Jobs are out there, but they’re not the jobs workers are trained for (or want to do).
Case in point: According to Bloomberg Businessweek, a disaster cleanup company has spent $2,000 on help-wanted ads since March. He’s not hiring for engineers or techs with specialized skills: he just wants sales and administrative help. The office jobs pay $40k while the sales jobs could be six-figures, yet he hasn’t gotten any good responses. “I want people to come out and work for me,” says Begal. “”Where are they?”
BB writes that Begal “first required sales candidates to have experience in marketing disaster-restoration services….Begal re-wrote the ads asking for two years of experience in any field. Not much better. He’s on his fourth rewrite, has dropped the need for two years’ experience, and is seeking applicants who are simply ‘hungry.'”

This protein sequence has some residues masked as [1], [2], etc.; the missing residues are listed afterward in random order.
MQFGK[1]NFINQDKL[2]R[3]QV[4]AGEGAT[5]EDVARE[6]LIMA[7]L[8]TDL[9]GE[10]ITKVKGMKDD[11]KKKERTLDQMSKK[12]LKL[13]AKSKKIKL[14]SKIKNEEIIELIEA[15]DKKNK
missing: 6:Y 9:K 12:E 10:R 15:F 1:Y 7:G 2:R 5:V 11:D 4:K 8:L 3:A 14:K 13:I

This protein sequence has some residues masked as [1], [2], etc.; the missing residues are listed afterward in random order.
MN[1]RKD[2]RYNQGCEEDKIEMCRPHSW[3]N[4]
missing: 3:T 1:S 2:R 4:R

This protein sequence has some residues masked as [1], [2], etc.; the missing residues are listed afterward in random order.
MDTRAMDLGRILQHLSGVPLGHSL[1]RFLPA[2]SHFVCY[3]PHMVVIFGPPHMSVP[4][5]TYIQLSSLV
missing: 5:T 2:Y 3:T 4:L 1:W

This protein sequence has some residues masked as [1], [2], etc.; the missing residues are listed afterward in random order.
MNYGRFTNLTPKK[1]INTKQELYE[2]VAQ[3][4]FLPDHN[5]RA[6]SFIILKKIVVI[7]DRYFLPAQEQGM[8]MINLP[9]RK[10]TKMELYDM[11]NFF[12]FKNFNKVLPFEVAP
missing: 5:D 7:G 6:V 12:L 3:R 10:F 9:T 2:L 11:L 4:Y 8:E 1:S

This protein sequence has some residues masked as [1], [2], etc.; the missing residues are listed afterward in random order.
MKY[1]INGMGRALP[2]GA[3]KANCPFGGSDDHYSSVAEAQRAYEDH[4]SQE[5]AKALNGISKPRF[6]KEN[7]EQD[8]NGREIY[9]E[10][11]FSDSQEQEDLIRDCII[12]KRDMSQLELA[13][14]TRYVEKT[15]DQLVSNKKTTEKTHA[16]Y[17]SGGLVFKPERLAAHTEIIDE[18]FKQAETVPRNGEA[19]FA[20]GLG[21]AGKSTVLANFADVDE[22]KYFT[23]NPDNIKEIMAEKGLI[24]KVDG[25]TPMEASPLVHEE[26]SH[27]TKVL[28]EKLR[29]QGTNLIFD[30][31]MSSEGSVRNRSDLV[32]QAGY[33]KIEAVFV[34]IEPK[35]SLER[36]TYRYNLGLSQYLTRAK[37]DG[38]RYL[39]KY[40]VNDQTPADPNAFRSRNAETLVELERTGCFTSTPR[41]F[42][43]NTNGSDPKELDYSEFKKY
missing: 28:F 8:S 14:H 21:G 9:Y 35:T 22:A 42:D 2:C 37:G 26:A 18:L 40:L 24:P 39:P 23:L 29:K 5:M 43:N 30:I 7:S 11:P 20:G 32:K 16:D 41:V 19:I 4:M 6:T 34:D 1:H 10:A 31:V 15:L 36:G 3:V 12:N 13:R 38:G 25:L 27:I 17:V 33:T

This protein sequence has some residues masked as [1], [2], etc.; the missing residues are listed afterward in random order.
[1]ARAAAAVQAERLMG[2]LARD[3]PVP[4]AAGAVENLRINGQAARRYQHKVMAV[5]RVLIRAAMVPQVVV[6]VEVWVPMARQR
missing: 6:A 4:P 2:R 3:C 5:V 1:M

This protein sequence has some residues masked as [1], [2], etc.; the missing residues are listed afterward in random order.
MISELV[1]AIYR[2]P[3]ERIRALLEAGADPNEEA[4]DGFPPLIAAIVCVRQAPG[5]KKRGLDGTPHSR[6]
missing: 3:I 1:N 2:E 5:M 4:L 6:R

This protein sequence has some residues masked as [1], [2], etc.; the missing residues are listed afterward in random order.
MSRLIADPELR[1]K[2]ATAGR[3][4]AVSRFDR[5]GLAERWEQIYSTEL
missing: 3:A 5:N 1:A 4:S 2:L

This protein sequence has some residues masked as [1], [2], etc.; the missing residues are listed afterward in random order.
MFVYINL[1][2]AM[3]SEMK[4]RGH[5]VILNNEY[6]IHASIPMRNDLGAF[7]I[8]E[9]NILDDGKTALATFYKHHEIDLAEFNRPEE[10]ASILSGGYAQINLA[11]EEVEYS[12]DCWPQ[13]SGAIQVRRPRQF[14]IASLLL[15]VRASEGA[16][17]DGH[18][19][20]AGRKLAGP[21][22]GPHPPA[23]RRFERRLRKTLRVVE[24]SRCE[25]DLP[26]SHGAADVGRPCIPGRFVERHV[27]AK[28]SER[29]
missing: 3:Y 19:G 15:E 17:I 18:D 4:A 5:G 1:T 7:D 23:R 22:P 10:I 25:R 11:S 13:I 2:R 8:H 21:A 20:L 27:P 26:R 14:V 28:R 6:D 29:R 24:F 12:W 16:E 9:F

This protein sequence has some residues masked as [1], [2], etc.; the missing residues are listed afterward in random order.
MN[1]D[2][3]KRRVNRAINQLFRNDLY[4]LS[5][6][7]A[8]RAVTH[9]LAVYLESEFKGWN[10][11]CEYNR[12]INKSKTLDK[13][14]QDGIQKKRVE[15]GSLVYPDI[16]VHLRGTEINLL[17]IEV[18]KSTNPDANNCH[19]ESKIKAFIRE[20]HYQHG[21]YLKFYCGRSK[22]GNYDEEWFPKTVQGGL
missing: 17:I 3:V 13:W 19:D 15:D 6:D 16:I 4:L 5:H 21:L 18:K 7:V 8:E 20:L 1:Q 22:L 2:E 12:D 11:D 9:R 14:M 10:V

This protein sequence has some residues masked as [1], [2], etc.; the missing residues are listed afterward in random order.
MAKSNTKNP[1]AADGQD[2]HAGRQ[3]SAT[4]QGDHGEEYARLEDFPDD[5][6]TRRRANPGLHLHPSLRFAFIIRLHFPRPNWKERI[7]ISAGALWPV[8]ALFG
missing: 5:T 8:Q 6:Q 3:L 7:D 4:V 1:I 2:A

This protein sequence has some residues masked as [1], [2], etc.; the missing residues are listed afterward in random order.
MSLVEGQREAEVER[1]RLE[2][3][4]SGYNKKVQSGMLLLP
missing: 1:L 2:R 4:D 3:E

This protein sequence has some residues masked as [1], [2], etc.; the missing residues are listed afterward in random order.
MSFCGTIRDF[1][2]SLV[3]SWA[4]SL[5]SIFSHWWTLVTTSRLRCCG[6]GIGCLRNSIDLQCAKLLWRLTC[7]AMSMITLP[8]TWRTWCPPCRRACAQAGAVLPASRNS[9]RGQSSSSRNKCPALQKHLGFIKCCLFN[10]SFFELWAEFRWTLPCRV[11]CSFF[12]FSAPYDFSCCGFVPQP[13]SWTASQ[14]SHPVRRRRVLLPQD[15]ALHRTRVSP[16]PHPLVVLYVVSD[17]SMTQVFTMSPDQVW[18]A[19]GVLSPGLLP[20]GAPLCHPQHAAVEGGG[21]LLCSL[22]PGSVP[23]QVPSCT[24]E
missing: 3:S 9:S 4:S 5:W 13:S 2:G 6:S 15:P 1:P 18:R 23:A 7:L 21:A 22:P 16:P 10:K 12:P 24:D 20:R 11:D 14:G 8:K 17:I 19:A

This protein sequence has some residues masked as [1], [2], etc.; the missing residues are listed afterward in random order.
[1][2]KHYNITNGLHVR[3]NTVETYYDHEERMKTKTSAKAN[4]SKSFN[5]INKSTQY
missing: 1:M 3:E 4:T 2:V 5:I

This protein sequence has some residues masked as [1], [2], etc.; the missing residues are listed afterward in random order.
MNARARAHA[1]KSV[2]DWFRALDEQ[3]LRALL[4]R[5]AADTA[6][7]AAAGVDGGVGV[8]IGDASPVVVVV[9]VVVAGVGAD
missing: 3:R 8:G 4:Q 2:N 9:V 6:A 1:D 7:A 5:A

Where are the hungry people?
They’re stuck in different industries (though Begal opening the positions to just “hungry” workers should help a lucky few people), they’re stuck underwater on their mortgages, or they’re just stuck. “The more this drags on, the more concerned we should all be getting that a lot of human capital is being lost,” economist Daniel Aaronson told Bloomberg Businessweek.